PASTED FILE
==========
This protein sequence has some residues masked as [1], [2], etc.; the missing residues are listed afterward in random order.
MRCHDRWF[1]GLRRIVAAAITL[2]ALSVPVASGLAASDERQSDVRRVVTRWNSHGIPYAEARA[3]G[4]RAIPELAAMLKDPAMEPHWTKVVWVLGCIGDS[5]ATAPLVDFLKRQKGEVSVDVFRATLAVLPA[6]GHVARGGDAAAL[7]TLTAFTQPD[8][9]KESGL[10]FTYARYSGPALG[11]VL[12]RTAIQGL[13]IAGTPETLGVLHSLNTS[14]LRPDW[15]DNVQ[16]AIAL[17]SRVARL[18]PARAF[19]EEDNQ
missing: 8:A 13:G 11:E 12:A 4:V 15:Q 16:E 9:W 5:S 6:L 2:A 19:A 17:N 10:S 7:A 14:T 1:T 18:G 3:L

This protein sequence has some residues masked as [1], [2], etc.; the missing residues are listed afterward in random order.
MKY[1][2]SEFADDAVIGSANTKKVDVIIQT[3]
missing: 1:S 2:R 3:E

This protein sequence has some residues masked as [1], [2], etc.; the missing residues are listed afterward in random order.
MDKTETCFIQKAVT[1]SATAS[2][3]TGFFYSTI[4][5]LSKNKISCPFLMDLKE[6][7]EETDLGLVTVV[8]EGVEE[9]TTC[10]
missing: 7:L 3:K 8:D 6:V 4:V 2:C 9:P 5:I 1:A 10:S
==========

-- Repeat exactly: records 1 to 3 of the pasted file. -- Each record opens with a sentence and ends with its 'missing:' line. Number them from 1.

This protein sequence has some residues masked as [1], [2], etc.; the missing residues are listed afterward in random order.
MRCHDRWF[1]GLRRIVAAAITL[2]ALSVPVASGLAASDERQSDVRRVVTRWNSHGIPYAEARA[3]G[4]RAIPELAAMLKDPAMEPHWTKVVWVLGCIGDS[5]ATAPLVDFLKRQKGEVSVDVFRATLAVLPA[6]GHVARGGDAAAL[7]TLTAFTQPD[8][9]KESGL[10]FTYARYSGPALG[11]VL[12]RTAIQGL[13]IAGTPETLGVLHSLNTS[14]LRPDW[15]DNVQ[16]AIAL[17]SRVARL[18]PARAF[19]EEDNQ
missing: 8:A 13:G 11:E 12:A 4:V 15:Q 16:E 9:W 5:S 6:L 2:A 19:A 17:N 10:S 7:A 14:T 1:T 18:G 3:L

This protein sequence has some residues masked as [1], [2], etc.; the missing residues are listed afterward in random order.
MKY[1][2]SEFADDAVIGSANTKKVDVIIQT[3]
missing: 1:S 2:R 3:E

This protein sequence has some residues masked as [1], [2], etc.; the missing residues are listed afterward in random order.
MDKTETCFIQKAVT[1]SATAS[2][3]TGFFYSTI[4][5]LSKNKISCPFLMDLKE[6][7]EETDLGLVTVV[8]EGVEE[9]TTC[10]
missing: 7:L 3:K 8:D 6:V 4:V 2:C 9:P 5:I 1:A 10:S